Bill would “level playing field” in human trafficking cases

Capital News Service
LANSING — Michigan ranks seventh nationally in reports of human trafficking, and a lawmaker wants to give prosecutors more tools to combat those crimes. Rep. Peter Lucido, R-Shelby Township, has introduced a bill that would allow certified experts to testify about telltale signs of deviant social behavior demonstrated by human trafficking victims.
Bringing in experts to testify about a victim’s behavior allows judges and juries to receive informed opinion that the victim has, in fact, been subject to human trafficking. Human trafficking is defined as forcing or deceiving a person to perform labor or a commercial sex act, according to the National Human Trafficking Hotline website, which is run by Polaris, a nonprofit group fighting slavery. “It’s an epidemic,” Lucido said, of people buying other people. “We know why they’re buying them, but who are the people buying them?” Lucido said.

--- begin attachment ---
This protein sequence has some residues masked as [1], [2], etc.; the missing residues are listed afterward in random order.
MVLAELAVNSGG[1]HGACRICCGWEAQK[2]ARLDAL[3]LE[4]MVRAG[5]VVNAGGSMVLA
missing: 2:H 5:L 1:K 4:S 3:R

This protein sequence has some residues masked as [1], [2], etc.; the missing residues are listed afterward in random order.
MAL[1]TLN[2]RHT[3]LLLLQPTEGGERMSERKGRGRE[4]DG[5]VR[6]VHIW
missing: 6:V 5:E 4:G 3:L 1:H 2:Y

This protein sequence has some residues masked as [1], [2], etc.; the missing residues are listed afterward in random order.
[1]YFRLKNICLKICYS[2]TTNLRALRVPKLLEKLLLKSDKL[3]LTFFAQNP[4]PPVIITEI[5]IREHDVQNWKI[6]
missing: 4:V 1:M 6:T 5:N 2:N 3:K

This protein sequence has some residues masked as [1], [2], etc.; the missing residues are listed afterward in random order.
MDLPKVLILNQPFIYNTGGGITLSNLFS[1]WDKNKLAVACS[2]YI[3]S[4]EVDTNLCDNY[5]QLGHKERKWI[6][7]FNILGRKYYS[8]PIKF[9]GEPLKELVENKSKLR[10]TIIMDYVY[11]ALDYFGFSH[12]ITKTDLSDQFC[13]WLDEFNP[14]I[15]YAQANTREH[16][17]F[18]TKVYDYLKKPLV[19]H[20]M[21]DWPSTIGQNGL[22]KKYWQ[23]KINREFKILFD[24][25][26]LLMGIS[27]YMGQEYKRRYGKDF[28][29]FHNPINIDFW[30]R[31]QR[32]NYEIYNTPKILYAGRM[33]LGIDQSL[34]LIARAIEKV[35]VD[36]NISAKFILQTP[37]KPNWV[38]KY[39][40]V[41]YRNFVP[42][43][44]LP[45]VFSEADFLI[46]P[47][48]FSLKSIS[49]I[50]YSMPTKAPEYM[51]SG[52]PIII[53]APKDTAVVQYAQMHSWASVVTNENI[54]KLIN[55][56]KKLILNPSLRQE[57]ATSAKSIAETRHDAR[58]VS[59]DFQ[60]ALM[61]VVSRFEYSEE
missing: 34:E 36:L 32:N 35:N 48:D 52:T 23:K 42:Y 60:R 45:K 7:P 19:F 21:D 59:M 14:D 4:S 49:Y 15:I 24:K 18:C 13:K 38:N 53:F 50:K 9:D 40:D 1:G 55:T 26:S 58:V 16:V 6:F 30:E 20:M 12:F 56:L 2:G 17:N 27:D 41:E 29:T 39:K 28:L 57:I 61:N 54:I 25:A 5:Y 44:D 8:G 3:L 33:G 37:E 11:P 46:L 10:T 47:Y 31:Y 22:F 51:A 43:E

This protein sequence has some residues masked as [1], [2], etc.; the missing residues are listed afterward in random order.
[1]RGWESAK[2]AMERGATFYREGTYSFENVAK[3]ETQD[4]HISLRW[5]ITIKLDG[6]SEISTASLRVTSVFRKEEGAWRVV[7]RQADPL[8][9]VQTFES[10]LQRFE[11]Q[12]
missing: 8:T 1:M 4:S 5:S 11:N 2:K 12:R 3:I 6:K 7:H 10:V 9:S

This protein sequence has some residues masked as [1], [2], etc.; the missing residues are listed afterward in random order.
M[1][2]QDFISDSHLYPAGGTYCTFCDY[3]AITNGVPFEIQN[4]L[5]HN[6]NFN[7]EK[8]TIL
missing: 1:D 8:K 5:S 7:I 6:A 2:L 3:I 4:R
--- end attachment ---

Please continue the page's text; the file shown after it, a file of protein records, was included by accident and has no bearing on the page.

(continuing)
Health workers to be trained to spot human trafficking

Capital News Service
LANSING — Criminals who sell victims for sex or labor leave marks that are rarely noticeable to the average person, but doctors and nurses have a unique advantage to spot these red flags and intervene — if they are properly trained. This training requirement, to spot and properly respond to patients who show signs of human trafficking, was implemented by Michigan legislation that took effect in January. Under the new law, the state Department of Community Health, with a consulting board, will establish standards to train healthcare professionals in identifying and reporting human trafficking. Within two years, this training will be added to requirements for anyone licensed or registered under the public health code. This legislation comes from growing recognition that human trafficking is a problem throughout Michigan.